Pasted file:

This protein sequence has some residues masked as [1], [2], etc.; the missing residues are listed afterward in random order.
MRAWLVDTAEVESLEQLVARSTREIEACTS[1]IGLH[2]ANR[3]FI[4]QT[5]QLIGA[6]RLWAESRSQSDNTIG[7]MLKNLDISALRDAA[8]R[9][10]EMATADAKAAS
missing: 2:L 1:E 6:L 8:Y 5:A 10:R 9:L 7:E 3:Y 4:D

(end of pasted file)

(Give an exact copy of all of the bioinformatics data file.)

This protein sequence has some residues masked as [1], [2], etc.; the missing residues are listed afterward in random order.
MRAWLVDTAEVESLEQLVARSTREIEACTS[1]IGLH[2]ANR[3]FI[4]QT[5]QLIGA[6]RLWAESRSQSDNTIG[7]MLKNLDISALRDAA[8]R[9][10]EMATADAKAAS
missing: 2:L 1:E 6:L 8:Y 5:A 10:R 9:L 7:E 3:Y 4:D